NASA-funded research is investigating the possibility of developing all-electric airliners that produce no greenhouse gas emissions.
The project, led by scientists at the University of Illinois, is exploring the potential of liquid hydrogen fuel cells as an environmentally friendly power source.
By using cooled, condensed liquid hydrogen instead of hydrogen gas, clean power can be generated without needing heavy pressurised storage tanks.
This shift could bring viable hydrogen power to larger aircraft for the first time and revolutionise the commercial aviation industry.
The NASA-funded project is being led by aerospace engineer Phillip Ansell, electrical engineer Kiruba Haran and colleagues at the University of Illinois at Urbana-Champaign, in the US.
The development program has been dubbed the ‘Center for Cryogenic High-Efficiency Electrical Technologies for Aircraft’, or CHEETA, for short.
NASA will be providing a total of $6 million (£4.6 million) to the project over a three year period.
‘Essentially, the program focuses on the development of a fully electric aircraft platform that uses cryogenic liquid hydrogen as an energy storage method,’ said Professor Ansell.
‘The hydrogen chemical energy is converted to electrical energy through a series of fuel cells, which drive the ultra-efficient electric propulsion system,’ he added.
Hydrogen cells have previously been used to power cars and trains, but the heavy tanks required to contain enough pressurised hydrogen gas to power a plane have prohibited their practical application to larger aircraft.
But by using liquid hydrogen, CHEETA researchers plan to bypass this limitation.
At the same time, the low temperatures needed to run the liquid hydrogen fuel power supply could allow for the use at the same time of high-efficiency superconducting energy transmission technology and high-powered motor systems.
The operating principle of these applications is similar to that found in hospital MRI scanners, which use liquid helium to cool the machine’s magnets until they gain the superconducting properties needed to generate high intensity magnetic fields.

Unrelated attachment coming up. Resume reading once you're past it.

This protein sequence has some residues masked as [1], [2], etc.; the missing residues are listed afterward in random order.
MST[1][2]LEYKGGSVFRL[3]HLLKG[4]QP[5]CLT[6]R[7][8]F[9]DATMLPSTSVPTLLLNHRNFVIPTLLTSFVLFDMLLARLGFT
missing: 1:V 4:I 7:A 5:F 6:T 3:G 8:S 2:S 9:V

At the moment, however, the electrical systems needed to connect such power sources to electrically-driven propulsion technologies and then apply such within an large aircraft have not yet been effectively realised.
The CHEETA project aims to bridge this gap to pave the way for the creation of fully electric airliners in the future.
‘Advances in recent years on non-cryogenic machines and drives have brought electric propulsion of commercial regional jets closer to reality,’ said Professor Haran.
‘But practical cryogenic systems remain the “holy grail” for large aircraft because of their unmatched power density and efficiency,’ he added.
‘The partnerships that have been established for this project position us well to address the significant technical hurdles that exist along this path.’
Improvements in aeroplane configurations and engine designs over the past few decades have made aircraft more efficient.
However, the aviation industry’s continued dependency on fossil fuels mean that air travel remains a significant contributor to global greenhouse emissions.
Within the Unites States alone, reliance on air travel is expected to increase by 90 per cent over the coming two decades.
In addition, reliance on fossil fuels means that the cost of aircraft operations is inherently volatile.